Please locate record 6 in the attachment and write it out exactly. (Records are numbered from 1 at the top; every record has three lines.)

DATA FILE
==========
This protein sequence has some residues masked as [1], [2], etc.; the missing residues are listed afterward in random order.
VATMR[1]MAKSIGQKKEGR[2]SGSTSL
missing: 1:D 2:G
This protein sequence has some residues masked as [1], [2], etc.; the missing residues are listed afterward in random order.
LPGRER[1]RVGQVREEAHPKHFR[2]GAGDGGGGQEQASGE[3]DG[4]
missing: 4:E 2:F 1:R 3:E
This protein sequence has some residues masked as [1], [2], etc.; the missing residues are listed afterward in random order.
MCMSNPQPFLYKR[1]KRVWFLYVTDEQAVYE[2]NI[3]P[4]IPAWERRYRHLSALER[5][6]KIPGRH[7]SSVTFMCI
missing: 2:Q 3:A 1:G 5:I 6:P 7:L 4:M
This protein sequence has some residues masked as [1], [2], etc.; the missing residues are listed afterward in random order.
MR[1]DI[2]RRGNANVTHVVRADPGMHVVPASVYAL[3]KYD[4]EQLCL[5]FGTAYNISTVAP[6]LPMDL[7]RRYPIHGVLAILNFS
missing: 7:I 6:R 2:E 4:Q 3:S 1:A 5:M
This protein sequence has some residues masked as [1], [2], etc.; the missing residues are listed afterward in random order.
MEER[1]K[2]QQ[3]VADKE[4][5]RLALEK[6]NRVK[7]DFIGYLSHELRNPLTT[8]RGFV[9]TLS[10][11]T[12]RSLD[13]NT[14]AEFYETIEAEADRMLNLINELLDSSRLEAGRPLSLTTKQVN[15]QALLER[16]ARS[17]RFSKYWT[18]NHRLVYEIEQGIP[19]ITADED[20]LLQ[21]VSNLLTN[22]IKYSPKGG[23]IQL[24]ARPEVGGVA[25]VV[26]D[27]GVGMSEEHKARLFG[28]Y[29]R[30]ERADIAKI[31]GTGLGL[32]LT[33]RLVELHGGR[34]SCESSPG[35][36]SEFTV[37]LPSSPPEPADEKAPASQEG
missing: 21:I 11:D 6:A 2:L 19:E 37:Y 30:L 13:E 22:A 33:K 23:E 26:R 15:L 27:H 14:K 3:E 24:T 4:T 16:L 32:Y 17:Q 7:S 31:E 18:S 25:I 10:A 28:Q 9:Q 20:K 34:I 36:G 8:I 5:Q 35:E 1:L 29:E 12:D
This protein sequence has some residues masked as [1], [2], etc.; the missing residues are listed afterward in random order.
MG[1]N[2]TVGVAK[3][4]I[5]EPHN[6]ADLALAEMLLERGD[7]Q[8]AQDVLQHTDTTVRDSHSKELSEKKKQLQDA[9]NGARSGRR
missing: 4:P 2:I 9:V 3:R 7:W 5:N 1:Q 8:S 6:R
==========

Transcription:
This protein sequence has some residues masked as [1], [2], etc.; the missing residues are listed afterward in random order.
MG[1]N[2]TVGVAK[3][4]I[5]EPHN[6]ADLALAEMLLERGD[7]Q[8]AQDVLQHTDTTVRDSHSKELSEKKKQLQDA[9]NGARSGRR
missing: 4:P 2:I 9:V 3:R 7:W 5:N 1:Q 8:S 6:R